There’s not much that makes me happier than a really good book. I started reading when I was three and never stopped.
We didn’t have the money for new books – we got most of our stock from family, car boot sales and charity shops – so my Mum, who looked after four kids while my Dad was away at work – would troop across town with four under fives and we would take full advantage of everything the libraries in our local vicinity had the offer. Some of my best memories were forged among the bookshelves. (Thank you Mum.)
I can remember finishing all the Puddle Lane books – published by Penguin in the late 80’s – and hungering for something else, something darker. I needed to stand on tip toes to reach for My Babysitter’s A Vampire which it was on the hard-to-reach third shelf up.
The older I got, the more valuable libraries and reading became for me. I was one of those kids who would read while crossing a busy road. One summer school night, my sister and I were in bed and it wasn’t yet dark, so I pulled back the blind so I could read for a bit longer. My sister screamed for our mum and told on me. I was fucking furious. I think I even cried myself to sleep.
One year, some kids burned down our local library, and it broke my heart. It felt like the end of the world. When the library was re-built, there was a huge cardboard advertisement near the front desk featuring my then Eco-warrior mother clutching my wide eyed baby brother. Proud doesn’t even come close.
The same library granted me my teenage card a year early, opening up the rest of the universe to me. One of the first books I took out was The Satanic Bible. It was all gobbledygook to me – and still is – but I felt so fucking cool and made sure everyone could see just what I was carrying when I strode out of there.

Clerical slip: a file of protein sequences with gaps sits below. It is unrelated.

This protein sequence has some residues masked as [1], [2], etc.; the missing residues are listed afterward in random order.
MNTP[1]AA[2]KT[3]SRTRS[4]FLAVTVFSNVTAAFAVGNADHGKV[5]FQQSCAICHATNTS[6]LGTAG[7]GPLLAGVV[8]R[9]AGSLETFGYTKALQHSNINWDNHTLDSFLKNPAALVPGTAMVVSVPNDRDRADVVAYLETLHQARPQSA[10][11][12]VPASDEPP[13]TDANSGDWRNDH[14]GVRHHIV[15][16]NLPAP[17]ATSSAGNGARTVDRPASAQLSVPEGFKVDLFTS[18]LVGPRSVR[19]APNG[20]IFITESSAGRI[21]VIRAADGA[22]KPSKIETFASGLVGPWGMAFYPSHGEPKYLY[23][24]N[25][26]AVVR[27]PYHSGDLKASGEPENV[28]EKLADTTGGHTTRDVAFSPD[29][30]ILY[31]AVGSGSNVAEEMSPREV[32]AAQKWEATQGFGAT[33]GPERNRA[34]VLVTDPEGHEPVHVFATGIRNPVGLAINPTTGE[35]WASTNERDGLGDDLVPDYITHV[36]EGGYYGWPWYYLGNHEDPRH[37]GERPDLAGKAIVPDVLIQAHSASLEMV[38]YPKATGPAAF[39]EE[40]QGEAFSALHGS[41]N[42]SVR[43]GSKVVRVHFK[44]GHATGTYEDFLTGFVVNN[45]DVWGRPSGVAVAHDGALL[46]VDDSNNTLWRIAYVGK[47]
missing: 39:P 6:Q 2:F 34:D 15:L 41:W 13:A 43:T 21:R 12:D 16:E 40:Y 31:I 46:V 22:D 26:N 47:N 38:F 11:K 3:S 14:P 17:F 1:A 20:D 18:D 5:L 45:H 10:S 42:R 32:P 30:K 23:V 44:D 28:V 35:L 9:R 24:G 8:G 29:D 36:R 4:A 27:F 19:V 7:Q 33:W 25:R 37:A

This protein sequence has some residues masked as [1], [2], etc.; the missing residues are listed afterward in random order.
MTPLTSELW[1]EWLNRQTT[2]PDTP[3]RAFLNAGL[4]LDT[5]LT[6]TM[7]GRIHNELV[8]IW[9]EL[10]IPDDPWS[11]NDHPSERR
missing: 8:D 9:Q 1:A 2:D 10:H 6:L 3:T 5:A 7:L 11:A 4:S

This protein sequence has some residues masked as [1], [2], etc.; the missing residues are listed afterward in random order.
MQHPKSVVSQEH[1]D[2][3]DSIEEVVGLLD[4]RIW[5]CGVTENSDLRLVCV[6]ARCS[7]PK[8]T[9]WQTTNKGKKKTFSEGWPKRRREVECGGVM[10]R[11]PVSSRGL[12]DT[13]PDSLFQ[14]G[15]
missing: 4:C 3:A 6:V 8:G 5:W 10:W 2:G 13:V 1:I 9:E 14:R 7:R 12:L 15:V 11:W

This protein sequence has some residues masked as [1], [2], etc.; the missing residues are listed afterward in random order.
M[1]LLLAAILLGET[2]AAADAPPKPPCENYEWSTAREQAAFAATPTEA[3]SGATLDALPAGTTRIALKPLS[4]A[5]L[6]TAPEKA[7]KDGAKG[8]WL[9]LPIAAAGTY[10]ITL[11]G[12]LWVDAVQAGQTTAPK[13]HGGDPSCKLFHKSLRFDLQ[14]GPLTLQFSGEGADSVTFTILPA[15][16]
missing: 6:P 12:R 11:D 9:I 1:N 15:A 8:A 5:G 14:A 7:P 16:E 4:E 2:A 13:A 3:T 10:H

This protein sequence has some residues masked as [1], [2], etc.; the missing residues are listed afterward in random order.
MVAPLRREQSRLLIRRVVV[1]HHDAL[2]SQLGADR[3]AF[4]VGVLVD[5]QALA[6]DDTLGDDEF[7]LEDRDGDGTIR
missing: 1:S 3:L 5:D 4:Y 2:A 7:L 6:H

I have a vivid memory of my first World Book Day in 1995. We received £1 vouchers at school, and I can remember clutching it like Charlie Bucket clutched his Golden Ticket.
I thought I’d been given the key to the bookstore, which at the time was an independent shop of epic proportions (for an eight year old) in the small market town of Guisbrough in England.
Sadly, the £1 books that had been released especially for World Book Day were so terrible that even at eight years old I knew I’d been had. I left the store with a book I didn’t really want, thinking of all the other things I could have bought with £1 – 100 penny sweets, 10 Chomp bars or at least ten books from a carboot sale.
Disappointment aside, here are some books which have played big roles during my 30 years on earth.